The Federal Reserve has kept the short-term federal funds rate in a range of zero to 0.25% since late 2008, and the FOMC has repeatedly said this "highly accommodative" policy was likely to remain appropriate at least until the U.S. unemployment rate dropped below 6.5%. The July unemployment rate was 7.4%, improving from 7.6% in June.
The steepening of the yield curve is good news for most banks, however, it can take quite some time for it to provide a major boost to net interest margins, because some assets are still repricing at lower rates from several years back.
The Federal Reserve will hold its annual conference in Jackson Hole, Wyo., beginning on Thursday. According to KBW analyst Brian Gardner, "Given the lack of a keynote speech by Fed officials at Jackson Hole, the minutes will probably be the more significant of the two events this week as the markets search for further clues on the timing as well as the composition of tapering of large scale asset purchases."
Janet Yellen -- vice chairwoman of the Federal Reserve Board and considered the frontrunner by many to succeed Federal Reserve Chairman Ben Bernanke next year -- will not be giving a speech at the Jackson Hole Conference. However, she will moderate a panel discussion on Friday. "[W]e expect every word she utters to be dissected," Gardner wrote in a note to clients on Friday.KBW Bank Index (I:BKX) was rose 1% to close at 64.50, with all 24 index components ending with gains. Big banks showing 2% gains included Morgan Stanley (MS), which closed at $26.31; Cullen/Frost Bankers (CFR), at $73.11; and Regions Financial (RF), closing at $9.86.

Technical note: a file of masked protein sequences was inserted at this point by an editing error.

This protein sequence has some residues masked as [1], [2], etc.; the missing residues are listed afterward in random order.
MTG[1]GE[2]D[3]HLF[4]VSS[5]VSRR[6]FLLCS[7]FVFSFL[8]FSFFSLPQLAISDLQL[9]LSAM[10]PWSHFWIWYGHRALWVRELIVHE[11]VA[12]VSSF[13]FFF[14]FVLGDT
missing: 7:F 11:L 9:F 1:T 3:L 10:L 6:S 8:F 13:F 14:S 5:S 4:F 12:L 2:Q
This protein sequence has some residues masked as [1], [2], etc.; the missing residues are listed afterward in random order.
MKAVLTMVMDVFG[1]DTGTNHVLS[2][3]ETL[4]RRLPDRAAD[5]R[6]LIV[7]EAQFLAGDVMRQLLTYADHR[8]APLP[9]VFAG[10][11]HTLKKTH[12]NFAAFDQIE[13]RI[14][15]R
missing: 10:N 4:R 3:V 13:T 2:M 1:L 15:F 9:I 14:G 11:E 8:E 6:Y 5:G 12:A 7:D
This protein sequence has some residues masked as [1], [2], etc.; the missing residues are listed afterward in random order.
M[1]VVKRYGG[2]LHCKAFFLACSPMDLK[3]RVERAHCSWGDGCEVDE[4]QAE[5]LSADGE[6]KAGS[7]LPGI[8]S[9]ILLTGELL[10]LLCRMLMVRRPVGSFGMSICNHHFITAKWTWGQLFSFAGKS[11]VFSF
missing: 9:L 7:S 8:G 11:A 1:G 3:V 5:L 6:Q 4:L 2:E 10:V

ZionsShares of Zions Bancorporation have returned 38% this year, following a 32% return during 2012. The shares trade for 1.3 times their reported June 30 tangible book value of 22.09, and for 15.2 times the consensus 2014 EPS estimate of $1.95. The consensus 2015 EPS estimate is $2.27. 2013 has been another year of transition for Zions, following last year's repayment of $1.4 billion in federal bailout funds received through the Troubled Assets Relief Program, or TARP. This year the company has continued to reposition its balance sheet, through the redemption of $285 billion in 8.0% Series B trust preferred shares, an announced call of $800 million in 9.5% Series preferred shares, and the redemption of $257 million in senior notes with a coupon of 7.75%. Zions has replaced some of that funding by issuing $800 million in preferred shares with a weighted average dividend rate of 6.23%.
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